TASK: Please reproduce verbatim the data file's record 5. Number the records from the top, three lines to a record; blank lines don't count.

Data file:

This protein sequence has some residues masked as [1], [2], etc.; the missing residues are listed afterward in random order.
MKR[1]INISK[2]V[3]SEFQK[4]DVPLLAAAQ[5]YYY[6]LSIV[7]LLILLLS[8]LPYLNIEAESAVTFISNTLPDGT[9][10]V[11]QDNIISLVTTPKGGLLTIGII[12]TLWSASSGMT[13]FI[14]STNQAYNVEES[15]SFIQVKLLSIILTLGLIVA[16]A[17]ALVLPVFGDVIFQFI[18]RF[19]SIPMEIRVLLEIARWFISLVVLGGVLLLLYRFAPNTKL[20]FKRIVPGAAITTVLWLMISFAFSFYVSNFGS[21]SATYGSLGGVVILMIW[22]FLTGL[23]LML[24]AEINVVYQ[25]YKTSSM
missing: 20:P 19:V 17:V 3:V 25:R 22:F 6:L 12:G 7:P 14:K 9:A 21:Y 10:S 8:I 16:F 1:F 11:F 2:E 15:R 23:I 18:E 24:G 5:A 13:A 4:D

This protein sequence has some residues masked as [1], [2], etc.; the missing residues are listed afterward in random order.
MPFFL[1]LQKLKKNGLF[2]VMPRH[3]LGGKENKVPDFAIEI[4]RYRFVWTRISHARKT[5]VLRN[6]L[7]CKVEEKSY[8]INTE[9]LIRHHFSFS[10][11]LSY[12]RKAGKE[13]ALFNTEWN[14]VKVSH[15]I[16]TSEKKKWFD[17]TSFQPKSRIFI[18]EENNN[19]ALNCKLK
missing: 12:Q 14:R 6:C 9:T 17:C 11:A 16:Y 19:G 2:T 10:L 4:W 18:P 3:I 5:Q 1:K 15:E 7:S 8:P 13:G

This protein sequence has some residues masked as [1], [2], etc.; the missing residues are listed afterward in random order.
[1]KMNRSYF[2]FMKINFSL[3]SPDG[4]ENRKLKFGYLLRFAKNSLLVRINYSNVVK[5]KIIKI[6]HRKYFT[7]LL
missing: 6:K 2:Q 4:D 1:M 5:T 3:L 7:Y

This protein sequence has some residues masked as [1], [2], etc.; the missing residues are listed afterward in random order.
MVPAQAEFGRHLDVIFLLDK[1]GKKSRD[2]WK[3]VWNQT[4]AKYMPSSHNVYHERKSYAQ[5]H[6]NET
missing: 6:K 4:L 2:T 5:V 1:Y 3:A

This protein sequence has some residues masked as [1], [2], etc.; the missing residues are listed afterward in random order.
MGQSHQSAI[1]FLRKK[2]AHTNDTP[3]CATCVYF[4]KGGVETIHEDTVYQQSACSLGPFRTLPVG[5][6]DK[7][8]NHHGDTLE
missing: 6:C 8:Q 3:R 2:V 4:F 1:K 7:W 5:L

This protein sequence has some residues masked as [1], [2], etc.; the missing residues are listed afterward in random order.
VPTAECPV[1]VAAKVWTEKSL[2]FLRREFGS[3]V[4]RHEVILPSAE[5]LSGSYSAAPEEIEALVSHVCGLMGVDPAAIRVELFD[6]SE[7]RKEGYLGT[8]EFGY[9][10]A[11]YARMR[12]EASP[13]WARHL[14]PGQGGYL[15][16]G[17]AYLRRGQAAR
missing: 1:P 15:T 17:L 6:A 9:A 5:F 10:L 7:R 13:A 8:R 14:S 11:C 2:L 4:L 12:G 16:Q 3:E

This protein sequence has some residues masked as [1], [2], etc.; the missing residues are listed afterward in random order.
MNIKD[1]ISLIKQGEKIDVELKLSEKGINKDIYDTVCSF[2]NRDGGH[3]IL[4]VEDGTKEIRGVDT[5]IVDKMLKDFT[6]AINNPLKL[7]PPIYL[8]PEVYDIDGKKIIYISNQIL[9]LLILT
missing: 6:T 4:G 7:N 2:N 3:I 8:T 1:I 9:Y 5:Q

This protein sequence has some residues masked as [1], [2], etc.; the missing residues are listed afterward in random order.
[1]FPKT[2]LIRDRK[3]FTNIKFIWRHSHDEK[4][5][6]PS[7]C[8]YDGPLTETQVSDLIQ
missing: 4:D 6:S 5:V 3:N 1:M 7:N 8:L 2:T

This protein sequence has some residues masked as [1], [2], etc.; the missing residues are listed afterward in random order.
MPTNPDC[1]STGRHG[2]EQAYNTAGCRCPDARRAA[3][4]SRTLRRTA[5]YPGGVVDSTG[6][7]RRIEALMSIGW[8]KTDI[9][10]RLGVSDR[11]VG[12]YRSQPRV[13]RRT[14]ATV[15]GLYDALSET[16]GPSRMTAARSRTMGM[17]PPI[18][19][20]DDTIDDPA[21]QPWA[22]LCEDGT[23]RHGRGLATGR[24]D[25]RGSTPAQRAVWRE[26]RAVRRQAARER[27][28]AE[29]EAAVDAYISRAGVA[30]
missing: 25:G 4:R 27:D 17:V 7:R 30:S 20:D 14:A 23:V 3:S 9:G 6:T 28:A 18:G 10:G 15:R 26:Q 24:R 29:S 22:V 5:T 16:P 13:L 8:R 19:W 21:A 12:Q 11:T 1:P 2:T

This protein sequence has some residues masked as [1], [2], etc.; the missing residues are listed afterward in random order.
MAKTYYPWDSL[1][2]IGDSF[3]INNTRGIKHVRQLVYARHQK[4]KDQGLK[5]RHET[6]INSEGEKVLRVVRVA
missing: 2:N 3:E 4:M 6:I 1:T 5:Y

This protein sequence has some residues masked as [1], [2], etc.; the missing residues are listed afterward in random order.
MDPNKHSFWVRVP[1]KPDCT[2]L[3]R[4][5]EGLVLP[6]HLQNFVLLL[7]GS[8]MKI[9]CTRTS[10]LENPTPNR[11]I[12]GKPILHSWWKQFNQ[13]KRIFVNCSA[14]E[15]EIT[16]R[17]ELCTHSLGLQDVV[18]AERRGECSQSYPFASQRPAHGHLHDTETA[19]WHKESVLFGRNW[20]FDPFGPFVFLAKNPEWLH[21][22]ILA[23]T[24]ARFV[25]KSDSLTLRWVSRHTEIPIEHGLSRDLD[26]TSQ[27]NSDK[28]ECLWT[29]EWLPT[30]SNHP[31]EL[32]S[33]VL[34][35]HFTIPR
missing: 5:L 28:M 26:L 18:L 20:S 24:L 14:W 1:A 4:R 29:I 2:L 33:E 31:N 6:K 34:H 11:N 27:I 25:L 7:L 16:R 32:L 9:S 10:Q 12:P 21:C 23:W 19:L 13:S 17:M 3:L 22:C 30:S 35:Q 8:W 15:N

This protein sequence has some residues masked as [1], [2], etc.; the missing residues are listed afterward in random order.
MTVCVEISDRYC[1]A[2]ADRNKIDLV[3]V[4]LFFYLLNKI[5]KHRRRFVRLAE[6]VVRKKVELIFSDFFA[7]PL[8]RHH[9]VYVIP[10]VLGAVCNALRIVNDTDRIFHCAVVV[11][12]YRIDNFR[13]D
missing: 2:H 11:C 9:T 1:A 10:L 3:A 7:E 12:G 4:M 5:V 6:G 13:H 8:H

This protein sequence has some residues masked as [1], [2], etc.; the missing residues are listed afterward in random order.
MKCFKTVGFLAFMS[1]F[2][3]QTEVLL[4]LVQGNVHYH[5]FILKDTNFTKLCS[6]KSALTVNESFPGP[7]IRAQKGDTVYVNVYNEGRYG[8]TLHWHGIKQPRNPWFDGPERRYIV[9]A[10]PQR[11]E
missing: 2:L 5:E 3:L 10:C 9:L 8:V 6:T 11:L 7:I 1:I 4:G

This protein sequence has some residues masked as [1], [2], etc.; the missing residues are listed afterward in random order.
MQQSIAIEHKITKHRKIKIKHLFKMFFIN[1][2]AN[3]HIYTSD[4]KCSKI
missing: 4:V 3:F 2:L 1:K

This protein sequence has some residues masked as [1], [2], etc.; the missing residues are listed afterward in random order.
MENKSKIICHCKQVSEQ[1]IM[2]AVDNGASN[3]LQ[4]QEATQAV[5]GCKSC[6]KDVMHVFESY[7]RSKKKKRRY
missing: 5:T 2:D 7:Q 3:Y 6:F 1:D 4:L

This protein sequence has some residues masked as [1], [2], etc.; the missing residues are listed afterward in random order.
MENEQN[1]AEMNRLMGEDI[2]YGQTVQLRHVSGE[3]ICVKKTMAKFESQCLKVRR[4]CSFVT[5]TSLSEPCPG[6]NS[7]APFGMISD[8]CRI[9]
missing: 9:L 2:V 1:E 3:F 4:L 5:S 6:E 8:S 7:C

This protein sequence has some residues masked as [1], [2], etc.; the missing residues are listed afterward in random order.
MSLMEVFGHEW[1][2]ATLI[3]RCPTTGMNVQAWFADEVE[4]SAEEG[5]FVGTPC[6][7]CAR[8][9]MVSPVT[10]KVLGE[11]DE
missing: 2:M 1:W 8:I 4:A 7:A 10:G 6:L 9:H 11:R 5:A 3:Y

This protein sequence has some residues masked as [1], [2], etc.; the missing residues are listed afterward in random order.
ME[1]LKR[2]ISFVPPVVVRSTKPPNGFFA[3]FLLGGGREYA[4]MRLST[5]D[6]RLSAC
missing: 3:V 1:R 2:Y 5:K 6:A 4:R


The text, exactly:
This protein sequence has some residues masked as [1], [2], etc.; the missing residues are listed afterward in random order.
MGQSHQSAI[1]FLRKK[2]AHTNDTP[3]CATCVYF[4]KGGVETIHEDTVYQQSACSLGPFRTLPVG[5][6]DK[7][8]NHHGDTLE
missing: 6:C 8:Q 3:R 2:V 4:F 1:K 7:W 5:L